Mitsubishi ASX Diesel SUV
  |  First Published: September 2011

How long is it since you sat behind the wheel of a comfortable five seater car that was using 4.5L per 100km while driving it at 110km/h?

For me, it was many, many years. But then I had not previously driven the frugal ASX (Active Smart Cross Over) with it’s powerful 1.8 litre turbo diesel.

That’s the Mitsubishi ASX 1.8 litre diesel. It’s a cross over, an SUV, a vehicle that thoroughly blurs the boundaries between four wheel drive and conventional vehicles and which we Aussies love. And while not having the low range capability of a ‘true’ four wheel drive the ASX still features all wheel drive (which can be locked), there’s reasonable ground clearance, a high ‘command’ style driving position and a powerfully resilient diesel engine that seemingly combines the impossible: namely power and economy.

Based on the lengthy wheel base of the larger Outlander, the ASX features innovative and attractive styling which sees the rear overhang of the parent vehicle much reduced, roof line lowered, enhanced and stylish wheel arches with the traditional Mitsubishi Lancer/Outlander grille retained. Styling wise, the ASX is smarter looking than its big brother the Outlander.

The ASX comes with two power options, a 2L petrol and the 1.8L diesel as reviewed. There are also several spec levels. The top of range all wheel drive Aspire has a host of bells and whistles, including a leather rimmed interior, a 7” screen communications system with sat-nav and reversing camera, plus a magnificent Rockford Fosgate seven speaker sound system. Park it under a bat colony with the doors open and the sub woofer pumping and the furred fruit burglars will depart for the next post code pronto!

Luxury versions aside, the standard ASX as reviewed is by no means a poverty pack car thanks to the standard equipment that includes seven air bags, electronic stability control, hill descent control, climate control air conditioning, multi-function trip computer that shows the magical fuel consumption figures when cruising, blue tooth phone connectivity and the usual brilliant Mitsubishi headlights.

The standard version is available in both petrol two wheel drive and all wheel drive as autos, while the reviewed diesel comes with all wheel drive on demand and a six speed manual gear box. A diesel auto is planned and I’ll predict this is one car that will not sit for long in the show room given the popularity of diesel autos in general.

Powerful Diesel

Whereas some diesel engines make their presence felt via rattles and clatter from start up, this is not the case with the very smooth 1.8L turbo unit in the ASX. The engine feels as though it is punching well above its weight being seriously quick off the mark and providing plenty of handy torque from around 1800 rpm onwards.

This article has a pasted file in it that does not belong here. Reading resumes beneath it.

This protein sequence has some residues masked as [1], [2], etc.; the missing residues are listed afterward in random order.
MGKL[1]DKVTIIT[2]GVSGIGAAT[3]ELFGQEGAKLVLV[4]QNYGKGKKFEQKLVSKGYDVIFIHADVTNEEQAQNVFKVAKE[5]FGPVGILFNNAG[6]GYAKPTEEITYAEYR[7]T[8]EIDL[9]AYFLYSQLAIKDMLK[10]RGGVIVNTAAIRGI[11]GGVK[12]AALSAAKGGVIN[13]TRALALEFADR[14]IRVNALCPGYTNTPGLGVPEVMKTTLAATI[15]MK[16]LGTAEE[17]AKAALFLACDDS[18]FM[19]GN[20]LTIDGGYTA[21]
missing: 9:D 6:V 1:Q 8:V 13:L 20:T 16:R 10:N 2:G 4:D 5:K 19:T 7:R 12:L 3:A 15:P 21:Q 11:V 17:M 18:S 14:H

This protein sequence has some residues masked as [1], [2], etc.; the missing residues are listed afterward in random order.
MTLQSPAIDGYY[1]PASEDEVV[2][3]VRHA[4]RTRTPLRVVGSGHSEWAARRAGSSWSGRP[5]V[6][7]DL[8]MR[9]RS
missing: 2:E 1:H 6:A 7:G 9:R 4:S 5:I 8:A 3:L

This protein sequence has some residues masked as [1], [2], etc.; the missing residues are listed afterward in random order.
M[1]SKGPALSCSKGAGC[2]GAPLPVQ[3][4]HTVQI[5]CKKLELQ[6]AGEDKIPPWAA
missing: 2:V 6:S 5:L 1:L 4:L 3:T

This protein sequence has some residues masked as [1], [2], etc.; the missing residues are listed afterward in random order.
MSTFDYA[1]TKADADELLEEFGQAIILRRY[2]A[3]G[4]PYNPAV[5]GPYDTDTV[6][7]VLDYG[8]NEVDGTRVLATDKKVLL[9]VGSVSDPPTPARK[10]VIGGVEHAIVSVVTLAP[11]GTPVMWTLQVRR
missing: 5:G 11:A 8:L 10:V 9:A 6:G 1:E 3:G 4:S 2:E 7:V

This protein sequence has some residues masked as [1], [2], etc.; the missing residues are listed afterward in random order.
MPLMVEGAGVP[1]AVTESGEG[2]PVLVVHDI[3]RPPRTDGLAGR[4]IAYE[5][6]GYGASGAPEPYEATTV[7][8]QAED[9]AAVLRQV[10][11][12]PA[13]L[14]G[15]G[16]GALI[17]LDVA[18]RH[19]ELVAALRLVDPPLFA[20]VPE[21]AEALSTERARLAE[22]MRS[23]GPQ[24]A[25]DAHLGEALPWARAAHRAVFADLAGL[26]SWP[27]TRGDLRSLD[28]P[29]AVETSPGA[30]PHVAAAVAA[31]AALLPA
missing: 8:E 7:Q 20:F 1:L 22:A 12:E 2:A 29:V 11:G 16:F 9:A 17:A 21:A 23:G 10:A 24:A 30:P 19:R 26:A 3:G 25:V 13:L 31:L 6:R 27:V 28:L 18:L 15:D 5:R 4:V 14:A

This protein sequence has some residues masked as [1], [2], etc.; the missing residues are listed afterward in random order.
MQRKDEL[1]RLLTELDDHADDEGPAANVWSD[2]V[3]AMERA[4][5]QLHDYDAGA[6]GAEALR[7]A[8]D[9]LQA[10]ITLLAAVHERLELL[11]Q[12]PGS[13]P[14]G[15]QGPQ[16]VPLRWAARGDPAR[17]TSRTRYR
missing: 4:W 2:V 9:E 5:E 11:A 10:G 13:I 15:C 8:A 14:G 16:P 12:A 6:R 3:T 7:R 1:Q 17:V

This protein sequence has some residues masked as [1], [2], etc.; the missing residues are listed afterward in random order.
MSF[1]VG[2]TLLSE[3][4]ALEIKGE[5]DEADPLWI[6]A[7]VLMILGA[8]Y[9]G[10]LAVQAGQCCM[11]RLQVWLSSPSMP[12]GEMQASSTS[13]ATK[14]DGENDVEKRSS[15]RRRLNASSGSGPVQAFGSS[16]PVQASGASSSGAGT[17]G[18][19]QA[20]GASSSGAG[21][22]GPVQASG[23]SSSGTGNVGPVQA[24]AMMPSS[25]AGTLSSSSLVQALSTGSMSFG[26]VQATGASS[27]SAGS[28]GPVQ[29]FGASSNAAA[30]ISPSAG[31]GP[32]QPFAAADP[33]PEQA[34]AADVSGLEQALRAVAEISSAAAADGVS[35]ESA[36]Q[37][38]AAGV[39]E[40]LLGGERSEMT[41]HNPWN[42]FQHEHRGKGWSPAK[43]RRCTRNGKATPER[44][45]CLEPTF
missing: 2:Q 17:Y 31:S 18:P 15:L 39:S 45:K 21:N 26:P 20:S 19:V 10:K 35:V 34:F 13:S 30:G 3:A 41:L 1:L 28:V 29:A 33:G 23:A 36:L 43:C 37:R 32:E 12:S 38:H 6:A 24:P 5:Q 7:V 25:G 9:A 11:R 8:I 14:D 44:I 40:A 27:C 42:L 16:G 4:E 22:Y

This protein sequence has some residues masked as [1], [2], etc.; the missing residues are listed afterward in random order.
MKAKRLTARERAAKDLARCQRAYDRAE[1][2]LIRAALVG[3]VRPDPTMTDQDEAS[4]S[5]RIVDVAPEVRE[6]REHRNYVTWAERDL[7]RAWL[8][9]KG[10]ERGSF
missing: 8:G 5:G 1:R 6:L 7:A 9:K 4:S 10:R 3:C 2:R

Actual performance figures are 110 kW of power, 300 Nm of torque, which is a lot of twisting power from a 1.8 litre engine. This impressive performance comes courtesy of variable valve timing, a genuine first for a diesel engine in this class, and variable turbo geometry. There’s a feeling of real get up and go from the ASX that makes it a very enjoyable unit to drive.

The six speed gear box is a light shifter and reasonably quick at that. My fuel tests, backed by actual fill to fill readings over a mix of city and country driving, showed city work of around 4.8-5.5L per 100km,and highway cruising of 4.5-4.8 per 100 depending on how hilly the going was. Like I said, power and economy rarely go together but they combine well in this little Mitsubishi.

On the Road

Sitting behind the wheel of the ASX, the driver notices a combination of function and practicality about controls and features which impresses. A clear uncluttered dash design, controls easily identified and sorted into groups and a smart but conventional instrument panel complements the leather wrapped steering wheel that is adjustable for reach and rake, with various functions at the finger tips. Overall ambience borders on the luxurious with lots of dark trim broken by brushed metal highlights to catch the eye.

There’s a solid feel about the ASX diesel that the driver will soon notice. There’s the choice of either two wheel drive or all wheel drive via a console knob and for normal driving situation the two wheel drive setting powering the front wheels 98%, rear wheels 2% works fine with very little feed back and a light, neutral, but positive feel about it. Pushing the ASX into hard corners is fun, the handling entirely predictable.

I found the driver’s seat to be large enough to be quite comfortable for long trips. Leg and head room both front and rear is more than adequate (thanks to the Outlander wheel base), while finger tip radio and phone connectivity are handy.

Mitsubishi have tuned the ASX’s suspension levels more than adequately to accommodate our rough and ready roads and the feeling for both driver and passengers is that of insulation from the worst of it. Interior sound levels are low and with the high stance of the vehicle you can enjoy the view under way.

Summing Up

The ASX is a refreshing down sizing of the SUV concept. Whereas others are getting so much larger, this one is city friendly, yet can carry five in comfort and will traverse a muddy bush track or forest trail with ease when locked in all wheel drive. Boot capacity is 416L with rear seats up, 1193L with them down so you can stack in a bit of gear for a weekend away.

But above all, the ASX diesel is a fun unit to drive with that powerful little diesel engine and handling to match. And imagine, a Brisbane to Warwick trip for around $20.00 – now that’s brilliant.

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